precariously over paths that defy the eyes to follow. Hanging baskets swing
delicately from balconies that threaten to pull down the houses that they belong
to, whilst open windows give glimpses to the crowded life beyond.
The modern steels and glass facades of hotels and office blocks, the colonial
stone museums and Portuguese Officialdom of yesteryear that grace the flatlands
around the coast are left behind when walking inland. The hilly centers of the
Islands house the main population: looking at houses from many years ago the
place strikes chords of a fishing village in Portugal when looking one way and
China Town the next. These small houses built along old cobbled streets crowd in
upon each other and bring life and activity all around.
But all is not as it seems. From the heat of the day, when cool drinks and light
foods go together with a swimming pool and air conditioning, the evening brings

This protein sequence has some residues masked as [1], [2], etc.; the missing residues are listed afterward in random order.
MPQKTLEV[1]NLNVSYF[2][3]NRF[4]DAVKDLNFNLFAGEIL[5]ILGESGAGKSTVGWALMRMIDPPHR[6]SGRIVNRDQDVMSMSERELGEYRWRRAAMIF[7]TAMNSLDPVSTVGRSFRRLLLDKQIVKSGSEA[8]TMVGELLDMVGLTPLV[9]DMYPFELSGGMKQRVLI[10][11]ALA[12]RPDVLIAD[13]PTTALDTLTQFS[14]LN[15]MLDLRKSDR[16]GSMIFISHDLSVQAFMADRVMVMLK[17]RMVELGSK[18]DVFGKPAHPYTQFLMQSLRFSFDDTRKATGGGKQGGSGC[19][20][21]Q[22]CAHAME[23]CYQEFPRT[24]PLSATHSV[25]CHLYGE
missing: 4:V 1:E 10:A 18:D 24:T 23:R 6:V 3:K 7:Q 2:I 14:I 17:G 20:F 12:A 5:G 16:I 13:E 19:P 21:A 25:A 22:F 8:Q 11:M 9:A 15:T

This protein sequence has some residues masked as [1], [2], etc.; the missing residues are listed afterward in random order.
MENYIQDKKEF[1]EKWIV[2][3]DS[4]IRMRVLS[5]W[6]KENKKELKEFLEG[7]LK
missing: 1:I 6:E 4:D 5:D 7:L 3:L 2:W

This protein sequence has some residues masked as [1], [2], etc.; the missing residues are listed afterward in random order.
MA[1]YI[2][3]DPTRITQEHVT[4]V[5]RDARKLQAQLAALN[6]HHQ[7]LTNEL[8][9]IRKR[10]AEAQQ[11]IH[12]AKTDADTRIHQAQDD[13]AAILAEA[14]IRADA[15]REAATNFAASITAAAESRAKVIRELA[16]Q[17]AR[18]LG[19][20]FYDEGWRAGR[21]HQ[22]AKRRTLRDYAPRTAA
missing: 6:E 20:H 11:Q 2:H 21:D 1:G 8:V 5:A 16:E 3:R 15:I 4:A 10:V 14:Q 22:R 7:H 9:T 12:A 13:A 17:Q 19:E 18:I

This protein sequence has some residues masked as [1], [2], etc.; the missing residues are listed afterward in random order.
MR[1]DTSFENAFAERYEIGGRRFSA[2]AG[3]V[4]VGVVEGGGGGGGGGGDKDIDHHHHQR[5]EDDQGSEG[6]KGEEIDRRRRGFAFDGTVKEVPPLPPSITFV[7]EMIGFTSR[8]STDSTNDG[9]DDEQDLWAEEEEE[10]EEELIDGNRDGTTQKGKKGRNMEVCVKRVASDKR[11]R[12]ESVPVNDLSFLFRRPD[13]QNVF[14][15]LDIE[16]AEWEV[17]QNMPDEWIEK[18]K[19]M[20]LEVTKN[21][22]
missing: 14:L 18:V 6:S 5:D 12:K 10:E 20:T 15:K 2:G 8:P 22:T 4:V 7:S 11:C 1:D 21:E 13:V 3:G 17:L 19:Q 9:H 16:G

change. From the dull and fading brick work and overgrown flowerbeds, from the
graffiti and flaking paint on shop walls springs lights of dazzling proportions.
From a forgotten City lying to waste in its own decay grows a glittering display
of neon power, one that transforms the place and everything within. As the sun
sets on the horizon people come out to play, tourists put aside their bathing
towels and no longer think of cold air, workers get ready for the night ahead
and hotel lobbies transform from desolate halls to crowded and bustling bee
hives filled with action and intent.
Public Gardens become noisy meeting points for those going out on the town,